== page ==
Dexia Bank was one of the early casualties of the credit crunch and one of the most difficult distressed banks cases.
Dexia had become the ward of no less than three governments: Belgium, France and Luxembourg. The most recent aid package, including a €5.5bn (£4.8bn) capital injection and financial guarantees for €85bn, saw a team of Clifford Chance competition lawyers in Brussels negotiating, on behalf of the Belgian government, for more than a year with the European Commission.
After more than a year of negotiations with the European Commission, our team was able to secure the clearance for the state aid package granted to Dexia. The successful closure of this procedure allowed the orderly resolution plan of the residual Dexia group, the sale of subsidiary Dexia Municipal Agency (DMA) and the restructuring of Belfius (formerly Dexia Banque Belgium).
The case was extremely challenging for four main reasons.
First, this was the first state aid case resulting from the sovereign debt crisis involving several member states. The interplay between the three governments and their respective supervisory authorities, and the Commission services, each with their own concerns, made negotiations complex.
Second, the investigation lasted more than 16 months. This posed challenges for the day-to-day operations of the bank, requiring interventions on the part of the governments and the Commission.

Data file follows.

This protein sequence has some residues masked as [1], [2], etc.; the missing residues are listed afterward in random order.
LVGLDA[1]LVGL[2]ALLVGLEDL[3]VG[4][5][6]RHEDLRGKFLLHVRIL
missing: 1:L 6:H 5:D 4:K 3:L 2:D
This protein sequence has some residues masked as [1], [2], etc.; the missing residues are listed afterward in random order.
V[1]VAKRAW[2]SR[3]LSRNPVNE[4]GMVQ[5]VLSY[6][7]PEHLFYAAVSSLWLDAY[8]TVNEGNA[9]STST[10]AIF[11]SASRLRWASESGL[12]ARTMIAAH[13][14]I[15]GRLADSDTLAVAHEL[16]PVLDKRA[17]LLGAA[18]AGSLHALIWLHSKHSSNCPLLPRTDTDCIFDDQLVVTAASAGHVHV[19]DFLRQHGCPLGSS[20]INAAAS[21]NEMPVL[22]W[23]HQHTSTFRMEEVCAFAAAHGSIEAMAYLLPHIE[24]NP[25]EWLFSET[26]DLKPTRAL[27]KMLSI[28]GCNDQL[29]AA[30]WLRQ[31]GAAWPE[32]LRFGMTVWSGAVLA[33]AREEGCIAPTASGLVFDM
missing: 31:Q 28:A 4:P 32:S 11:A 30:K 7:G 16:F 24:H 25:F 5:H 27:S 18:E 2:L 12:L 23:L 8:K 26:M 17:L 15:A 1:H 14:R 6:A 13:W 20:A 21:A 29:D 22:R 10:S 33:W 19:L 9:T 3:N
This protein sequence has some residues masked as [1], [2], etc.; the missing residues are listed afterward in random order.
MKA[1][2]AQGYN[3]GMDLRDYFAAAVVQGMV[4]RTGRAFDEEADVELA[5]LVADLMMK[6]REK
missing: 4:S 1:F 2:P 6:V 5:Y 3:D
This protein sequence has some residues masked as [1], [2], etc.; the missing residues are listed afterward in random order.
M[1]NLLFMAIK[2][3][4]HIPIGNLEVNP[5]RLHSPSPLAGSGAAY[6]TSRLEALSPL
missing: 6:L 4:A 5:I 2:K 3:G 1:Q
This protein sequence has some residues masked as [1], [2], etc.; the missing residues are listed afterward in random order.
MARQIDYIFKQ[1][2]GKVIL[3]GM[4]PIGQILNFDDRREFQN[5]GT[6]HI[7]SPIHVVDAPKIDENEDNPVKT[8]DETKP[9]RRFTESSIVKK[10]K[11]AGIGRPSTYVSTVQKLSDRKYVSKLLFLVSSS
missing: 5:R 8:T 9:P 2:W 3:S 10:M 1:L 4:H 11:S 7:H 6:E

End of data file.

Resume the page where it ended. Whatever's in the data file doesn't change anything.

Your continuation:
Third, the resolution involved a uniquely complex mix of remedies including nationalisation (of Belfius), divestments (of Dexia Asset Management, Crediop, Denizbank), the establishment of a development bank (through DMA in France), the orderly resolution of the residual group and a set of behavioural commitments.
Finally, in addition to passing the state aid control procedures, a number of merger control notifications had to be filed, both at the Belgian and EU levels. Given the urgency and the associated risk to the financial stability of member states, these had to be accompanied by requests for derogations from the implementation prohibition.
The outcome shows that the Commission will not shy away from imposing severe measures on banks that, after state aid injections in the first financial crisis, cannot remain viable without further state support. The Commission requires those banks, at a minimum, to refocus further on their core activities and, at the extreme, can require them to go into a run-off scenario.
The legal line-up:
For Dexia: Cleary Gottlieb Steen & Hamilton partners Laurent Legein, Laurent Ruzette, Amélie Champsaur, François-Charles Laprévote and Marie-Laurence Tibi
For the French government: Bredin Prat (Patrick Dziewolski)
For the Belgian government: Herinckx SPRL (Yves Herinckx), Clifford Chance (Johan Ysewyn, Philippe Hamer)
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